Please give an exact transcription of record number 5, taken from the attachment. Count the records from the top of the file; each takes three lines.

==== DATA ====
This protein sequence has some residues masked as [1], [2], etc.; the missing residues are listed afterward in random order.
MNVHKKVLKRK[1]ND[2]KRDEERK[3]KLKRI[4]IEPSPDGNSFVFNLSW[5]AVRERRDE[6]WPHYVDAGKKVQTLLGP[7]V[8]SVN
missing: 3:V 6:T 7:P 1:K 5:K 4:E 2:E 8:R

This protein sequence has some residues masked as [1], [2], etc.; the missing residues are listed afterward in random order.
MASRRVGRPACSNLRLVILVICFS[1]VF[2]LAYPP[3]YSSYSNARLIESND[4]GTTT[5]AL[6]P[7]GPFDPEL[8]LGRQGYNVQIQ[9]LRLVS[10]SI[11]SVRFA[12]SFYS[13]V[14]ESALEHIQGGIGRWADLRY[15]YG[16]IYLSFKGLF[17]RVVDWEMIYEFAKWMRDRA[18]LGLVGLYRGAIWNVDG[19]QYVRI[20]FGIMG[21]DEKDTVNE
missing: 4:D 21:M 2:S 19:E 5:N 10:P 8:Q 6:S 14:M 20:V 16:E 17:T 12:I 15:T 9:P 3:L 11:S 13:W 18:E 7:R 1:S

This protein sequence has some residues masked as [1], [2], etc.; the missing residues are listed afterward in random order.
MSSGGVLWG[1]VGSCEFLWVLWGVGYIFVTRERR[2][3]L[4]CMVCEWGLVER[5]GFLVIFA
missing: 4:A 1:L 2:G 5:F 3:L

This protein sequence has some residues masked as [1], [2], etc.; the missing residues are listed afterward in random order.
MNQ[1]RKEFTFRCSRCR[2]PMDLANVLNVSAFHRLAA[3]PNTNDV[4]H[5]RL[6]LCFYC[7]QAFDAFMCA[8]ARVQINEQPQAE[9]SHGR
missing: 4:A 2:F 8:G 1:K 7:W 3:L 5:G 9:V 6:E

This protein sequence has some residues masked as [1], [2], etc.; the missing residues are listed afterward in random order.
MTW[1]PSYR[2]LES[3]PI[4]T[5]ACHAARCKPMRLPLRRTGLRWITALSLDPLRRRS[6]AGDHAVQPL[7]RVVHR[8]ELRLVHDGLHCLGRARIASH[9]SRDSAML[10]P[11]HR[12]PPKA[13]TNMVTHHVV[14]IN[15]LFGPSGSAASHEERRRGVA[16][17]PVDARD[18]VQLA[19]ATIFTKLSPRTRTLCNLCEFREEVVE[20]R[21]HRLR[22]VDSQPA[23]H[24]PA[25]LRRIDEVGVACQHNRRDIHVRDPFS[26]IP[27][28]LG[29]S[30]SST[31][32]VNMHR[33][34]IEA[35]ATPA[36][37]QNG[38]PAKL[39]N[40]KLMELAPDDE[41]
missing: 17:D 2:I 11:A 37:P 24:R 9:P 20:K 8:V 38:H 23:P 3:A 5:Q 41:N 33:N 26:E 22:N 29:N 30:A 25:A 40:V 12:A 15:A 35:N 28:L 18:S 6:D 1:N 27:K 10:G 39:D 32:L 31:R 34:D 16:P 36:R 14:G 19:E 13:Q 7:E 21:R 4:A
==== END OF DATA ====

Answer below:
This protein sequence has some residues masked as [1], [2], etc.; the missing residues are listed afterward in random order.
MTW[1]PSYR[2]LES[3]PI[4]T[5]ACHAARCKPMRLPLRRTGLRWITALSLDPLRRRS[6]AGDHAVQPL[7]RVVHR[8]ELRLVHDGLHCLGRARIASH[9]SRDSAML[10]P[11]HR[12]PPKA[13]TNMVTHHVV[14]IN[15]LFGPSGSAASHEERRRGVA[16][17]PVDARD[18]VQLA[19]ATIFTKLSPRTRTLCNLCEFREEVVE[20]R[21]HRLR[22]VDSQPA[23]H[24]PA[25]LRRIDEVGVACQHNRRDIHVRDPFS[26]IP[27][28]LG[29]S[30]SST[31][32]VNMHR[33][34]IEA[35]ATPA[36][37]QNG[38]PAKL[39]N[40]KLMELAPDDE[41]
missing: 17:D 2:I 11:A 37:P 24:R 9:P 20:K 8:V 38:H 23:P 3:A 5:Q 41:N 33:N 26:E 22:N 29:N 30:A 25:A 40:V 12:A 15:A 35:N 28:L 18:S 6:D 1:N 27:K 10:G 39:D 32:L 31:R 34:D 16:P 36:R 14:G 19:E 13:Q 7:E 21:R 4:A